Addiction to Stress: 6 tips to quit it

I doubt there’s anybody that can argue that too much stress isn’t good for us. It causes daily fatigue, bad sleep, bad temperedness, head aches, palpitations, muscle tension, irritable bowel syndrome, stomach ulcers, Gerd, depression, autoimmune disease and so many more wonderful ailments and illnesses that f*ck us up, all that then leads to even more stress and we are on a merry-go-round of misery.

But weirdly we seem to chase stress.  We drink coffee to cope with tiredness and fatigue on a daily basis - which actually makes us wired.  We load on a high impact gym class which pumps us full of Adrenalin and when we feel drained and exhausted, we “relax” by logging onto social media and look at how much happier, richer, thinner and popular other people are on Instagram - so basically adding more stress.

So can we break this negative cycle?  Yes we can if we want to. Like most things in our lives, it’s a choice.

Here are a few tips. Try them out and see if you are a stress junkie or whether you do actually prefer calm.

1. Laugh

You’ve heard that saying “ laughter is the best medicine” right? Well there’s truth in it. You must have experienced how good you feel when you have a really good laugh. In fact, there’s research to back up that laughter can lower levels of stress hormones including cortisol and adrenaline, and release feel-good endorphins.  There’s even such a thing as Laughter Therapy and Laughter Yoga 🤔but never having tried either of those I can’t say whether they work, but I can imagine finding it hilarious if I went along with a couple of my friends. However a funny film or comedy store will be a good start!

2. Exercise

Exercise is a great stress reliever.  But the type of exercise is important. If you’re stressed-out or exhausted, a high impact HIIT class probably isn’t the best option. Endurance and high-intensity exercise give us a buzz of adrenaline and endorphins, but for the same reason, they also feed into that addictive stress cycle like coffee does which can keep us on that exhausted> adrenaline> exhausted cycle. Try swapping some of your workouts for weight training, Pilates and yoga where it can help lower stress hormones.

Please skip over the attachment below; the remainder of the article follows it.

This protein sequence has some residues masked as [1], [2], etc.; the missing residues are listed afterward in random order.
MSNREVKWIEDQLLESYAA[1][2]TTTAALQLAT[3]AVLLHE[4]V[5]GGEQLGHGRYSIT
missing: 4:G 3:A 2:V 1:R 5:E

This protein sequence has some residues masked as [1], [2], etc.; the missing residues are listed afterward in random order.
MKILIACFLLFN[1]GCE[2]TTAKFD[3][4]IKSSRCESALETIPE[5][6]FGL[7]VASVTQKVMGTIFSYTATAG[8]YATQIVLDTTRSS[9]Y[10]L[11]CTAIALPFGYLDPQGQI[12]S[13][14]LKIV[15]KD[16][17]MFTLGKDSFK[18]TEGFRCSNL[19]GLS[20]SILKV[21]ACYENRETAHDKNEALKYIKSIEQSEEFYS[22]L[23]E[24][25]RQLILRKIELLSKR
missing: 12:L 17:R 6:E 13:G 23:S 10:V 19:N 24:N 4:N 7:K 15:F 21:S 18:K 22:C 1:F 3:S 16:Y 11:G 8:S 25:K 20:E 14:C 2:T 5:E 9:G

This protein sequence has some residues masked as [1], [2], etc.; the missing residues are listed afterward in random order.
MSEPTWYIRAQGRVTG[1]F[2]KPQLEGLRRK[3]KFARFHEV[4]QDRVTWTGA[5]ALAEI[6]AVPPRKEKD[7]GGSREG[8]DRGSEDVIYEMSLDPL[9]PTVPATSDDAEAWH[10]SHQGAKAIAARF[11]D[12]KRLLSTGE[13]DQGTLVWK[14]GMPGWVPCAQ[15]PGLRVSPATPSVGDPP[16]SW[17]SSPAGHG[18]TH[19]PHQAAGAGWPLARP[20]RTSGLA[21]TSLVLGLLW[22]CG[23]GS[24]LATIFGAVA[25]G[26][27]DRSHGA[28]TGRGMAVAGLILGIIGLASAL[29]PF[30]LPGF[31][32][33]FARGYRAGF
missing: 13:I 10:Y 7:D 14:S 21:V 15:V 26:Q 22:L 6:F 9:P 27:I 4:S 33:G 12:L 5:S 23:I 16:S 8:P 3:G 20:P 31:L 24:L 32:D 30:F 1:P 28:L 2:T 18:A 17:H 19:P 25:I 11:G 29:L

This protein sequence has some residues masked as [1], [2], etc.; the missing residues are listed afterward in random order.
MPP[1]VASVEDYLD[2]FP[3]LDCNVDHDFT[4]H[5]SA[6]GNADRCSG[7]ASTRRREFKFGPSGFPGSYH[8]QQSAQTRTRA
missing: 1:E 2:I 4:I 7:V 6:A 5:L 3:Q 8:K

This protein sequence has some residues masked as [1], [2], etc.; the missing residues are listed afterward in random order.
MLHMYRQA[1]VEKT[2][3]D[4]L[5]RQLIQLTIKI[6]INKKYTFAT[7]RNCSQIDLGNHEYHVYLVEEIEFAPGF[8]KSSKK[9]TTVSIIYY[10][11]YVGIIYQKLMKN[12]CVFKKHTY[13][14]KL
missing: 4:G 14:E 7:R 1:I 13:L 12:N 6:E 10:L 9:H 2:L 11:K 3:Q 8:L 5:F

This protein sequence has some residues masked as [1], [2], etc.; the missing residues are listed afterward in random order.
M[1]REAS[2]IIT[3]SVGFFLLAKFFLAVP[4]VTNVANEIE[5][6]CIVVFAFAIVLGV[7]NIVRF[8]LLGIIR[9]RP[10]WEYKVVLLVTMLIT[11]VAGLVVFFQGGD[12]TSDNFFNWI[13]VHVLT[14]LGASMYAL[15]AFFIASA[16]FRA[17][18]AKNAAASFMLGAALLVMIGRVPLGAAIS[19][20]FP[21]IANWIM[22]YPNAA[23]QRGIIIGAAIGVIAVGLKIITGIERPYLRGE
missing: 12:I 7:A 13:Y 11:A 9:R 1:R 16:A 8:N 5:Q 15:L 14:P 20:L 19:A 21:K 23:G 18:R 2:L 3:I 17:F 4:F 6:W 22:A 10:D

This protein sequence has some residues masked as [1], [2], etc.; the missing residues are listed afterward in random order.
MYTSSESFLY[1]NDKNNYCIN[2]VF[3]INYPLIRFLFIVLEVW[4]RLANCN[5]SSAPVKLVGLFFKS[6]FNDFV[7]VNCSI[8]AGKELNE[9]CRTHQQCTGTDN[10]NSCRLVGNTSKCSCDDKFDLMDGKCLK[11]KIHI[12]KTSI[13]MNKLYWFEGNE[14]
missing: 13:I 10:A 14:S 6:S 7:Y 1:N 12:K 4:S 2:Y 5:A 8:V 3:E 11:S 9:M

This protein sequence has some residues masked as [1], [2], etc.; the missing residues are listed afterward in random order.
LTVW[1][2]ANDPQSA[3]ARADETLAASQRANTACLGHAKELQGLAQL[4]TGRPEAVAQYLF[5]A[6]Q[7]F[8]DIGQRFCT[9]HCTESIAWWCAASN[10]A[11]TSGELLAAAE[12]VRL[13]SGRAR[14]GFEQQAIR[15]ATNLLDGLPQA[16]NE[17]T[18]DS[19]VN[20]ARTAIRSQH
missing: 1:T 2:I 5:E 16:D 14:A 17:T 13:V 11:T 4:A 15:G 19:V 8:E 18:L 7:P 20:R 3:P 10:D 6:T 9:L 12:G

3. Replace caffeine

When we feel stressed and tired we go and buy a coffee don’t we. Normal tea isn’t all that much better either. Look to natural plants and herbs to help rebalance your calm. Ashwagandha is a herb traditionally used to help balance the effects of stress, calming the nerves and relieving anxiety while also supporting energy. Chamomile is known for its calming and soothing effects too, and fennel can help counteract the effects of anxiety and stress on the gut.

4. Sleep

Power naps are great news! Getting 10-20 minutes shut-eye can invigorate and regenerate us. I know when we’re stressed-out with a to-do list as long as our arm, it can be tempting to burn the midnight oil, but honestly we know how bad that is for us don’t we. Sleep is the time when our stress hormones calm right down and hormones responsible for repair are released, allowing the body to recover. This recovery time is so vital to maintain your energy, immunity, strength and most importantly, your ability to handle more the stress you’ll put on yourself the next day. Get strict with your bed time, don’t take technology to bed with you, have a relaxing bath, slide into a nice clean bed and get a good 8 hours of sleep. Tomorrow’s another day!

5. Ommm!

Meditation isn’t as hard as you think. Obviously don’t expect to get to Tibetan monk level by the end of the month, but just switching your brain away from stress is what matters. Regular commitment of just ten minutes a day can be enough to make a difference. I was told by a Monk that even sitting in your car and counting or naming things you see around you can switch the mind off from the stress pathway it is running on. Guided meditations can be a great introduction to meditation, so download a meditation app today and get started.

6. Get outside and into nature

We have so many places we can visit that cost nothing. If you live in a city where you can’t walk through woodlands, many National Trust foundations have stunning gardens and woodlands that allow you to enjoy for free, so plan weekends where you’re out in nature. Research has found that spending time in nature can reduce stress levels and protect against its negative effects.

Aaaah.... Good-bye stress... hello, tranquillity.